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Carving a Sacred Life in Stone

About 21 miles north of Mandalay, the second largest city of Burma, lays Sagyin Mountain. ‘Sagyin’ in Burmese means ‘marble’. The mountain range consists of 7 hills – four to the north and three to the south. The Sagyin Hill range is an offshoot of the mountains of Mogok, the world’s best ruby land. But the hills are more well-known for their pure white and blueish grey marble. Sagyin marble is highly rated for its hardness, beauty and texture. The Kyauk Dawgyi Pagoda near Manda- lay Hill in Madalay, contains an 11-meter enormous image of the Buddha carved from a single rock of marble from Sagyin. This sitting Buddha image is the largest in the nation that weighs about 600 tons. Nearby, the Kuthodaw Pagoda contains 729 white marble tablets that preserve ancient Bud- dhist text and scripture.
The Burmese craft of sculpting pristine white Buddha statues from marble is centu- ries-old. This craft gained popularity during the 17th century, prior to which the Buddha statues were cast in bronze and sandstone. Buddhism in Myanmar is predominantly of the Theravada tradition, practised by 89% of the country’s population. It is the most religious Buddhist country which fueled the growth of the trade of statues of Buddha. The trappings of religious practice are in evidence everywhere in the public and pri- vate spaces throughout the country. Tens of thousands of temples across the country,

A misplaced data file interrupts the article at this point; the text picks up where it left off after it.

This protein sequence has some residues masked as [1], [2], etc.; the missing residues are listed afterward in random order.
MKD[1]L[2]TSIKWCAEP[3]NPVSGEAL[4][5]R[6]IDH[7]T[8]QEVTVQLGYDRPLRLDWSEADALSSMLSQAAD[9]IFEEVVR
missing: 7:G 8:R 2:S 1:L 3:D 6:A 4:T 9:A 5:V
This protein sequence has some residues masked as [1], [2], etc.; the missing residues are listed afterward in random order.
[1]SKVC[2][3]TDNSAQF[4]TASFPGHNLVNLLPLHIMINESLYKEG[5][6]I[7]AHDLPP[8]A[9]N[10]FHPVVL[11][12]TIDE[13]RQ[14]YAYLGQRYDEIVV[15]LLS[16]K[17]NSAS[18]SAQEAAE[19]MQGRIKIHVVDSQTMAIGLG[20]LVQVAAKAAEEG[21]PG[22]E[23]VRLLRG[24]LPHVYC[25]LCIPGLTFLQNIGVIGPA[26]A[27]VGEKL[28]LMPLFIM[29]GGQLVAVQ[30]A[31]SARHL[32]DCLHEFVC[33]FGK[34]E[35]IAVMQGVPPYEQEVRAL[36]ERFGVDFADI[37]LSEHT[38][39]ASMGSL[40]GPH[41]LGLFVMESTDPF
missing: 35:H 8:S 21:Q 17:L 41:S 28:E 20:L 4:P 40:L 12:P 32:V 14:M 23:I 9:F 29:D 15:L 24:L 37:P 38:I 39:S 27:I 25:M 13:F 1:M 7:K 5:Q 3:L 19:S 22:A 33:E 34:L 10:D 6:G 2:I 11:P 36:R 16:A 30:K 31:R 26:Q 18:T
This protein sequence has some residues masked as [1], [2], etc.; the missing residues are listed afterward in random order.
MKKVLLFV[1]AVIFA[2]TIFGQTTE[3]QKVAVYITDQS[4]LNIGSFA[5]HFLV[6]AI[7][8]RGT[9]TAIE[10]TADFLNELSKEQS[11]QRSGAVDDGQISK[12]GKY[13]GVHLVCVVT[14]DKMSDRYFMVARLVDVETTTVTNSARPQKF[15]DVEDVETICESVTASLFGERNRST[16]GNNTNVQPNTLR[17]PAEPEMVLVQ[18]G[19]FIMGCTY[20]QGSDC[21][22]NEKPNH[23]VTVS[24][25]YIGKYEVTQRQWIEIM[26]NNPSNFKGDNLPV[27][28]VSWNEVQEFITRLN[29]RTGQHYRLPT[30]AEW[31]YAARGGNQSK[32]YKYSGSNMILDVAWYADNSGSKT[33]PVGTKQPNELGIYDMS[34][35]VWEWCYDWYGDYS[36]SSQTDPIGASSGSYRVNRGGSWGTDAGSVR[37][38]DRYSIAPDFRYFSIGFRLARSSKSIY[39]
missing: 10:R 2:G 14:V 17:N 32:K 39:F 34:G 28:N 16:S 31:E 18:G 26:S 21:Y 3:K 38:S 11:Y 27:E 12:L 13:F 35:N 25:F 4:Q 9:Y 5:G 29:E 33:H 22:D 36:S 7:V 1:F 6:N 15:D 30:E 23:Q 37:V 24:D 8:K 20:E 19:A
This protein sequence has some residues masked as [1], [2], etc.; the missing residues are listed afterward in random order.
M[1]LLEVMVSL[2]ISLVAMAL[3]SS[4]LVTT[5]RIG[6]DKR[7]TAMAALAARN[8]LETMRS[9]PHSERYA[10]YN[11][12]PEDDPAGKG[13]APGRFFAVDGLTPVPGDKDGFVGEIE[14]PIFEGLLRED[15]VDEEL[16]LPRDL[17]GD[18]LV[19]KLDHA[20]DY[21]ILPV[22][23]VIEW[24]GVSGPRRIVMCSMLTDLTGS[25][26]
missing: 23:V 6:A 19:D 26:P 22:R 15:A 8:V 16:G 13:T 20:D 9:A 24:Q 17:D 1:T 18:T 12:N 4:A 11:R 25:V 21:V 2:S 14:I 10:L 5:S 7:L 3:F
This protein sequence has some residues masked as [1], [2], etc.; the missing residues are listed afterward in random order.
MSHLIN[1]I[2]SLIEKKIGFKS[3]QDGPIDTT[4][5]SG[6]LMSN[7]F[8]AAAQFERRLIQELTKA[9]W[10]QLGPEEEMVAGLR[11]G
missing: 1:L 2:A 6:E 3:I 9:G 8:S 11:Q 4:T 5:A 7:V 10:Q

as well as monasteries, public buildings and homes, invariably contain a Buddha image. Even when you are not visiting one of the many beautifully built, lavishly decorated, and lovingly maintained temples you will notice Buddhist iconography and religious items all around. A short walk through the streets of Mandalay illustrates the religious
richness of Burmese traditions.
In Mandalay near the famous Mahamuni Pa- goda there is a thriving industry of craftsmen creating marble Buddha statues for the tour- ist industry and others. U Pho Ni says, “My family has been carving statues for the last four decades and it has been passed on the craft to the next generation”. Chit Ko, his son,
now runs the workshop, which specializes in small Buddha statues that are sold to Manda- lay souvenir shops. His 19-year-old son, John Ko Ko, will also inherit the craft soon.
Like U Pho Ni’s, there are around 5,000 families all over Myanmar who are involved in the business of carving Buddha statues thereby earning their livelihoods. Large marble blocks are carefully carved into Bud- dha images on site and sent to Buddhist monasteries all over Burma The men ham- mer and chisel the stone, while the women polish the finished statues. Men usually earn
“My family has been carving statues for the last four decades and it has been passed on the craft to the next generation”